19 comments for “Adventures in Book Clubbing

  1. April 10, 2018 at 6:27 am

    Interesting idea about live book chats. There’s Facebook Live and Instagram has a live function too, now. The most I’ve ever done is a scheduled Twitter discussion after a read-along, which was manageable mostly because there were only two of us participating and no one’s threads got crossed.

    • April 11, 2018 at 8:03 pm

      I didn’t know Facebook and Instagram had live features. I’m not sure I’d know how to do it, but it might be fun to try.

      • April 12, 2018 at 4:51 am

        Oh yes. I think as far as Facebook Live goes, it’s just a matter of pressing a button, really – it then records live video.

  2. April 10, 2018 at 7:55 pm

    I’m in a similar situation! I’ve been wanting to try a book club and finally jumped into one at my library for parents of small kids. The kids play while you talk about the book. It was fine, but there was just the librarian and one other person. I think I’ll go a few more times. Hopefully, there will be some more people!

    I hope you’ll tell us about what you decide and your ongoing book club experiences. 🙂

    • April 11, 2018 at 8:05 pm

      Maybe if you tell a lot of people about it you’ll get more turnout. That’s a great idea to have one where the kids can be entertained while you talk. I hope it works out!

  3. April 10, 2018 at 8:35 pm

    I’d love to be part of a bookclub too, but all the Meetup ones I like are far from me. There aren’t many in my area and the few that are don’t read stuff I’m interested in, unfortunately.
    I prefer in-person interaction because it leads to a stronger connection, I think, and for me it’s much easier and quicker to do discussions.
    Good luck with finding a suitable club!

    • April 11, 2018 at 8:07 pm

      I’m surprised there aren’t more in your area, I found a lot of them in Northern Virginia. I think the library/bookstore is a good alternative.

      • April 12, 2018 at 11:33 pm

        Yea, all the ones I like (fantasy-based) are in northern VA

  4. April 11, 2018 at 5:33 am

    A highlight of joining a book club for me was going together to literature festivals and meeting our favourite authors. I highly recommend it!

    • April 11, 2018 at 8:09 pm

      Book festivals are a really good idea and I’ve seen some of that on Meetup. One group is even going to a feminist science fiction conference in Wisconsin this summer. In the DC area we have a lot of book events, so I’ll have to look for those.

  5. April 11, 2018 at 7:08 am

    I was in a book club for a while, which I really enjoyed and which I miss – a mixture of people I knew and strangers, but organised by a friend of mine. It fell apart because so many people moved away. There was almost too much socialising and not enough focus on the books for my preference, which sounds like the opposite of your problem!

    I’ve been thinking about joining another one, but the local bookshop only reads science fiction (which is fine) and horror (which is definitely not). I have enough bookish friends that I could probably start one of my own, so that is a possibility that I hadn’t considered before.

    • April 11, 2018 at 8:11 pm

      I helped run a more social book club years ago, and I miss it, but like you, a lot of friends moved away. I really want a mix of social and book discussion, it seems hard to get a balance of the two. Maybe you have some other bookstores or libraries with book clubs, I hope you find something you like!

  6. April 13, 2018 at 2:36 pm

    I’ve never been in a local book club and it was interesting to hear about your experiences. My local JASNA group meets in a library meeting room and that seems to work really well–I think a book club meeting in a restaurant would be challenging. Good luck in finding a group that works for you.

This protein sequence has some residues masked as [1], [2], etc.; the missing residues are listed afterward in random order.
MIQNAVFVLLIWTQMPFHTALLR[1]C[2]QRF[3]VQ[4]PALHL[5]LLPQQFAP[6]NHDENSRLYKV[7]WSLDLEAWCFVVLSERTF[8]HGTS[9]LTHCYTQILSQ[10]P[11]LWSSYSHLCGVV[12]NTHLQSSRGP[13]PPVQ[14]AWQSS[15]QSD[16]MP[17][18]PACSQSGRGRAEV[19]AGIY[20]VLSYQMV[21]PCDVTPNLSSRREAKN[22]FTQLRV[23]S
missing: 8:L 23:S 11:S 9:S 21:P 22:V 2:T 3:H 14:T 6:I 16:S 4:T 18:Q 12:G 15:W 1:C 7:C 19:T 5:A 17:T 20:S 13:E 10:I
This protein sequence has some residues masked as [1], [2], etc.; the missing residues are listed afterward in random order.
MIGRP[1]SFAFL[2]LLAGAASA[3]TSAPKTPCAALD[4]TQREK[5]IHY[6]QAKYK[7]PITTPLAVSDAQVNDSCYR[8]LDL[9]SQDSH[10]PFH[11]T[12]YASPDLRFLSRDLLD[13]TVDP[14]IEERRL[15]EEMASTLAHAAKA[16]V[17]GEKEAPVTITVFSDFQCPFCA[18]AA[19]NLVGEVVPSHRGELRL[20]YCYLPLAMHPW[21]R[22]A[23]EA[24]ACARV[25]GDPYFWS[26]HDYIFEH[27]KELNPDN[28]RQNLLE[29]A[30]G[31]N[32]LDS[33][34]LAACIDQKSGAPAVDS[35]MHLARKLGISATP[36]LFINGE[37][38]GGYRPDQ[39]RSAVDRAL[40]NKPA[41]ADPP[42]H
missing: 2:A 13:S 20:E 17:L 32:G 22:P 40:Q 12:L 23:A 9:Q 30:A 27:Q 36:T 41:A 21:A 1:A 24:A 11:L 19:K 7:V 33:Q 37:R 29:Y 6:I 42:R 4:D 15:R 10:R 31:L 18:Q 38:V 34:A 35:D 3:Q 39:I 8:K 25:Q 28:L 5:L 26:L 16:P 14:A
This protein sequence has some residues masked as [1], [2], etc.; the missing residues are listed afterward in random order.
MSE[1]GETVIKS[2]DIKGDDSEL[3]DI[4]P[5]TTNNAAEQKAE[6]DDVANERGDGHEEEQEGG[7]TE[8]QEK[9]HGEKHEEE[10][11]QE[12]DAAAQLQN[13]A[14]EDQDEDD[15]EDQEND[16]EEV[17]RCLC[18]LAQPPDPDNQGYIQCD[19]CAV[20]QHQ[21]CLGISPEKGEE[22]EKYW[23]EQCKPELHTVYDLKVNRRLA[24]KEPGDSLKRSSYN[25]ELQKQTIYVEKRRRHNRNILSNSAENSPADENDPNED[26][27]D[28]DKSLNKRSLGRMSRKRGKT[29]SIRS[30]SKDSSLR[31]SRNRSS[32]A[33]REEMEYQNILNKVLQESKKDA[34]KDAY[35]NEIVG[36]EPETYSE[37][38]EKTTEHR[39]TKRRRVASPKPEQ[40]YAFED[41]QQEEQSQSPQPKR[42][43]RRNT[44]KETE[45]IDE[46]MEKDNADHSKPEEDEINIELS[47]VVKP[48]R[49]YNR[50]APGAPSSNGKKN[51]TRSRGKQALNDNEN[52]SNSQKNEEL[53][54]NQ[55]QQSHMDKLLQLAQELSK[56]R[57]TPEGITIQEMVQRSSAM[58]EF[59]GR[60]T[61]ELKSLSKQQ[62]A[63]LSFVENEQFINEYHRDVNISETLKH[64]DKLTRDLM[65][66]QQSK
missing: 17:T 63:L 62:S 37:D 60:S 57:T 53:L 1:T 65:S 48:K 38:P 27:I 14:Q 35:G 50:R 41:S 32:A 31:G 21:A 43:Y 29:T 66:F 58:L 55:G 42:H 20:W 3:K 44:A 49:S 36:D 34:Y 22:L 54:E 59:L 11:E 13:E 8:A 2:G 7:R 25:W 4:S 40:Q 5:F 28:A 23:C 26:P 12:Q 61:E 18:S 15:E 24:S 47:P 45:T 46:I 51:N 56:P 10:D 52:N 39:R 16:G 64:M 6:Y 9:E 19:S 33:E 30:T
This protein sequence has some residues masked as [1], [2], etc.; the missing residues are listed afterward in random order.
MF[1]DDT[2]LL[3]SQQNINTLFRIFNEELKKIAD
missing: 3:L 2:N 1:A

• April 13, 2018 at 5:35 pm

      I had to google JASNA, that’s the Jane Austen Society? That sounds like fun! I live near a really nice library so I’m trying to find out more what they have. The restaurant approach is costly, but more importantly it’s noisy and the ordering really detracts from talking to people.

  7. April 15, 2018 at 2:36 pm

    I’m in a book club I joined through meetup and unlike a lot of other meetup groups, it works for me because there is a core group of people that come back every month. I’m not the most outgoing, so seeing people every month is definitely important for my ability to make friends through my book club 🙂

  8. April 15, 2018 at 9:04 pm

    Good luck! I’ve found I’ve had the best luck joining online book clubs for now. I don’t like the books that the library picks for book clubs, and another library had an awesome club but they don’t seem to be doing it anymore. I had a group I met last year and it was fun but after picking books for the next three months (back in November), there’s been no talk of getting together again. I find real life book clubs to be so unreliable that I think I’ll just go with online ones for now until I can find a great one in real life!

  9. May 14, 2018 at 8:56 am

    I never thought of looking on Meetup for book clubs. I think I’d rather stick to online groups, just because I’m already so busy. Goodreads has a lot of online book clubs, if you’re looking for something like that.

  10. sagenerd
    September 28, 2018 at 6:14 am

    A thought on what your husband was saying about gamers having live chats is the lifestyle difference of someone who heavily reads and ones that heavily game.
    Readers are pretty used to the idea of reading words and other people’s words. Maybe you could have music on in the background or pause here and there, but it’s pretty hard to multitask while reading. It requires a certain amount of headspace for most people.
    gaming is active and visceral in a way where a person can be trained to kind of be doing it while other things are going on. Avid gamers can have conversations, slay a dragon and get up to check the laundry and check the mail real quick and still be on the live chat the whole time. Not to mention things like watching people play games on a live stream with a chat box and stuff like that.
    It seems to me, looking at it this way, that readers naturally gravitate to this sort of medium of book blogs. Video gamers are less inclined to read things longer than a few twitter posts.